• Examples: Gnosis, SpankChain, VeChain.
  • Value accretion: end-user’s demand for tokens grow if platform’s usage increases, and it is perceivable that the “credits” they are entitled to become worth more value. Note that one can make a one-time purchase of a sufficient amount of primary (e.g. GNO) tokens and increasingly use its underlying services as demand for them grows.

5.3.4. PROOF-OF-BURN TOKENS
Tokens function as a means of payment, but instead of circulating in the form of fees, they are burned, meanwhile referencing the service provider that each “payment” refers to, and entitling them to receive a portion of fixed block rewards, according the amount of “burns” that reference each service provider in that block. The cleverness of the design lies in the fact that the cost of using a protocol can remain fixed and “miner-independent” to end-users (in Factom, U$0.001 per entry), while value capture happens heterogeneously across service providers who worked less or more.

  • Examples: Factom uses the scheme described above (within its own double-token model); some other tokens incorporate “proof-of-burn” also as one of their issuance mechanism, like Blockstack’s stacks or Counterpary’s XCPs.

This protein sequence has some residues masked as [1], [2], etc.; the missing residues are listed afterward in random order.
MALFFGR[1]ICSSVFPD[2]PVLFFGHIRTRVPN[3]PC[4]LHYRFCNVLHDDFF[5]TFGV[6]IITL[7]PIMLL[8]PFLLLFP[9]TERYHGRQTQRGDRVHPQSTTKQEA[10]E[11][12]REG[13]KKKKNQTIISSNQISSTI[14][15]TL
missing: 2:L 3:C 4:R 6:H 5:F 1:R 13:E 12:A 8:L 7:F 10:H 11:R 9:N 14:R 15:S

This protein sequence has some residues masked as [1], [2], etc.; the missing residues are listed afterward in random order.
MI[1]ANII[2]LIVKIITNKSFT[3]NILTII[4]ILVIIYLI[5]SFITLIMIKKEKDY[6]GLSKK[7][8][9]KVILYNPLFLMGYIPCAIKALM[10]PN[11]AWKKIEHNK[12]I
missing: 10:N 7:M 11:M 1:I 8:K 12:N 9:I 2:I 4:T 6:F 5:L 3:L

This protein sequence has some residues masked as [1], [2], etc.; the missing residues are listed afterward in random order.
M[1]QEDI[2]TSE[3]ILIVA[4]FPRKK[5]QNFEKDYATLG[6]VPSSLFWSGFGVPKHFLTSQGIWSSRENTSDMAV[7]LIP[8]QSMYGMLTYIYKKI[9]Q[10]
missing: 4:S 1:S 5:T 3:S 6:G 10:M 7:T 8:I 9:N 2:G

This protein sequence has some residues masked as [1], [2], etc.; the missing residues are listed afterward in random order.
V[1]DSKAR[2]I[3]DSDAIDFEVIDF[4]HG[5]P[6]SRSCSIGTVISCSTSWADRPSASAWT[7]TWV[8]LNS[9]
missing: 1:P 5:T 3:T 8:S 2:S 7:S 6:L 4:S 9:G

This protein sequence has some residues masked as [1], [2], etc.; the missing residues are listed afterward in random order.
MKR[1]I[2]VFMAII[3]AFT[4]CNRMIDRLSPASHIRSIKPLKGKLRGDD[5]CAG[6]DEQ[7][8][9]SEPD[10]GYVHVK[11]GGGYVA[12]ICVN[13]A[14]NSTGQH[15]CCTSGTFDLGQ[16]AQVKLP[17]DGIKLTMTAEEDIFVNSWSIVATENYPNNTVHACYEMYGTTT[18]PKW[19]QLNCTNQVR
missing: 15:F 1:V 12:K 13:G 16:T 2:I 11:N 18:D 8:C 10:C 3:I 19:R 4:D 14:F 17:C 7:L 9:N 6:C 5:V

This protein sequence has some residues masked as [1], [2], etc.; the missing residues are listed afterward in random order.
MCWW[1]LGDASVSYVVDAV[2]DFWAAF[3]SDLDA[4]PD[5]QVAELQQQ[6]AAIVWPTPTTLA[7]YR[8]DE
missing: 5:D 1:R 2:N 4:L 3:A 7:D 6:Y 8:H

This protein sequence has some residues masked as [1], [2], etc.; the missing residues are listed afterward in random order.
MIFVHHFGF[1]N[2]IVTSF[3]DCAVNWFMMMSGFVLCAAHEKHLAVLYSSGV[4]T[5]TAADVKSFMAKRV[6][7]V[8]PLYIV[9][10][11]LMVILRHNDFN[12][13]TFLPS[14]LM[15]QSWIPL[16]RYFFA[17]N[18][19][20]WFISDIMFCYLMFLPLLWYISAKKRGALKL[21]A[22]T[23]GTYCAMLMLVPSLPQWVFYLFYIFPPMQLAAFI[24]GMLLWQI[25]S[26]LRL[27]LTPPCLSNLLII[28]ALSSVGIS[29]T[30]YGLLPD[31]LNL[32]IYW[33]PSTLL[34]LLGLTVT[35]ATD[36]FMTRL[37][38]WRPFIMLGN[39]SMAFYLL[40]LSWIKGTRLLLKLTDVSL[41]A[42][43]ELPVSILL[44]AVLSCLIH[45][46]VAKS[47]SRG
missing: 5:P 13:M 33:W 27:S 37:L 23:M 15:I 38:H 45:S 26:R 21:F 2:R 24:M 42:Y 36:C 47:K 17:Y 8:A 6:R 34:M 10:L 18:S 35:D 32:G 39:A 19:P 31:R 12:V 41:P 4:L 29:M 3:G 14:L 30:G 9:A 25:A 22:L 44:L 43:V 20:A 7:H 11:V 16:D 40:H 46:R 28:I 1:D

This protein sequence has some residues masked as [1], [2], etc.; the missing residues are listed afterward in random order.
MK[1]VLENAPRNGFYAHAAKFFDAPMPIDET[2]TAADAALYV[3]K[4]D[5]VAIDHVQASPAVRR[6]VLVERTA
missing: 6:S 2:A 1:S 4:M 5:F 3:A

• Value accretion: if platform usage is burning more tokens than the rate of issuance, supply decreases and pushes prices up. Vice-versa. In the long-run, there should be linear relationship between token value and platform usage.

5.3.5. “BUYBACK” TOKENS
Tokens that, beyond a core functionality, are meant to be bought back by their issuing entity, and (usually) then burned, making “buybacks” a more effective alternative to dividend distribution: value is not assigned directly, but rather indirectly, by reducing supply and increasing the ownership share of the network for all existing token holders.

  • Examples: ICN, Refind.
  • Value accretion: happens through direct reduction of the outstanding supply, thus increasing individual network ownership. Creation is somehow presumed, when a token is set to be bought back by its issuing entity (Iconomi had seen staggering growth of reserves when it announced it; Refind plans to do it after reaching certain revenue milestones).

5.3.6. PERPETUAL DISCOUNT TOKENS
Tokens that entitle holders to a discount mathematically equivalent to a revenue-share, but that only comes to effect when they utilise the network’s underlying services. This is a royalty model that grants no rights to a fixed stream of cash flows, but rather rights to consume a proportion of total services offered at any given point in time.

  • Examples: TAY, Sweetbridge.
  • Value accretion: the size of the discount that each token realises for its owner is designed to grow in step with the overall usage of the network. But most of this value accretion is captured by individual token holders when they exercise their discounts - passive holders are by definition under-exploring the tokens’ potential, able only to capture their resale value, but not their discount value.

5.3.7. ONE-TIME DISCOUNT TOKENS